Opposition leader Jeremy Corbyn has slammed Premier Theresa May for not consulting the parliament before allowing the British military to join the USA and France in carrying out coordinated airstrikes in Syria.
In a post made on Twitter, Johnson said: "Welcome the news of United Kingdom military strikes against major chemical weapons facilities in Syria alongside our U.S. and French allies".
In a statement released on Facebook, Corbyn, who is also the head of Labour Party, said: "Theresa May should have sought parliamentary approval, not tailed after Donald Trump". It was the first time parliament had voted against a British government taking military action.
David Cameron, who was prime minister in 2013, tweeted on Saturday: "As we have seen in the past, inaction has its consequences".
Pressure has been growing on Bashar Al-Assad's regime and its Russian backers since an alleged chemical attack on Saturday against the rebel-held town of Douma.
It returns from its break on Monday, when May will face MPs' questions on the strikes.
British Prime Minister Theresa May's senior ministers agreed on the need for action at a Cabinet meeting on Thursday, but Downing Street did not specify what measures the United Kingdom would take, reports CNN.
Deploying the armed forces is a prerogative power, meaning the prime minister can launch action without backing from MPs.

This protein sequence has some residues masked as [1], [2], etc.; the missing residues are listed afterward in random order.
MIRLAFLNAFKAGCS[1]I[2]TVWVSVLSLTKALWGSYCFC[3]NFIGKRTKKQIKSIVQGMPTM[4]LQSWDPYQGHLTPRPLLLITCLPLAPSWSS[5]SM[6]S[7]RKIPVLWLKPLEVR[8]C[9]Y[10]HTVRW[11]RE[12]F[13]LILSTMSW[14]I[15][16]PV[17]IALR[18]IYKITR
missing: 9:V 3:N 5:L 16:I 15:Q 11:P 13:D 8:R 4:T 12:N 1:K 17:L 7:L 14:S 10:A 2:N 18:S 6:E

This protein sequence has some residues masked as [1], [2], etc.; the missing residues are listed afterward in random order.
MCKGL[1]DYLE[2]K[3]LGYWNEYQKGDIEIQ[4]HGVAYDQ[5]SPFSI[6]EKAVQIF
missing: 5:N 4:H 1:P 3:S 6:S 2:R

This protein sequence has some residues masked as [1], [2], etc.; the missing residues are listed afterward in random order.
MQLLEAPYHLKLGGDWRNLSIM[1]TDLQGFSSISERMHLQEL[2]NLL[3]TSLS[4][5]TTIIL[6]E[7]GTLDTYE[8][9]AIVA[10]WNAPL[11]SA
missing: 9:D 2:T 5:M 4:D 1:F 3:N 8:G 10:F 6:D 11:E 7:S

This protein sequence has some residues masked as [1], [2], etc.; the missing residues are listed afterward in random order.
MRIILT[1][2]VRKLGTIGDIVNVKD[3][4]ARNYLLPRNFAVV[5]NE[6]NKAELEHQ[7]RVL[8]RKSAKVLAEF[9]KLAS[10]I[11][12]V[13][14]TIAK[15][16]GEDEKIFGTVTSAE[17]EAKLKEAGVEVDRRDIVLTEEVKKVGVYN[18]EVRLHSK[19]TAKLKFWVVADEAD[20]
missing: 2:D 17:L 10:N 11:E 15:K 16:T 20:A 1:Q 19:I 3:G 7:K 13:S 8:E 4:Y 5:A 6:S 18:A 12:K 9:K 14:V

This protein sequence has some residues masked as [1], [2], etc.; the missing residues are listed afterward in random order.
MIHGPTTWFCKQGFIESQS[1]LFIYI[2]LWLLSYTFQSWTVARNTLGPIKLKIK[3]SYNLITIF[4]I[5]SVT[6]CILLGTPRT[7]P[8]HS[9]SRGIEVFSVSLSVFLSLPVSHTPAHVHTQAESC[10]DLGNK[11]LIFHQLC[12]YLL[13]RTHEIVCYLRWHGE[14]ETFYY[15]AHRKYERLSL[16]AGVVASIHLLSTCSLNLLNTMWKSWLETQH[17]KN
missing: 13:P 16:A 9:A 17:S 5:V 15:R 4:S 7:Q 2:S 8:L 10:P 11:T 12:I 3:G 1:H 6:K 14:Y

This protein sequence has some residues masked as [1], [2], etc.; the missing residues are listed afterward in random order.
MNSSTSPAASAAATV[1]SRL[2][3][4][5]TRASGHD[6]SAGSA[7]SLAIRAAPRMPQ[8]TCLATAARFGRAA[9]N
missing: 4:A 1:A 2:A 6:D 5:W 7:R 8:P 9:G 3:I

Four British fighter jets struck a military base near Homs where Britain said Syrian government forces were holding chemical weapon components.
Earlier on Thursday, the Russian ambassador to the UN, Vassily Nebenzia, said that he believes any strike against Syria would violate the UN charter. "It is about a limited and targeted strike that does not further escalate tensions in the region and that does everything possible to prevent civilian casualties".
"There must be urgent confirmation from the prime minister that there will be no further action. without a full parliamentary debate".
Vince Cable, leader of the Liberal Democrats, the fourth-biggest party in parliament, accused May of "riding the coat-tails of an erratic USA president".
"We have. evidence that proves Britain was directly involved in organising this provocation", defence ministry spokesman Igor Konashenkov said.
However, there was some support for May.
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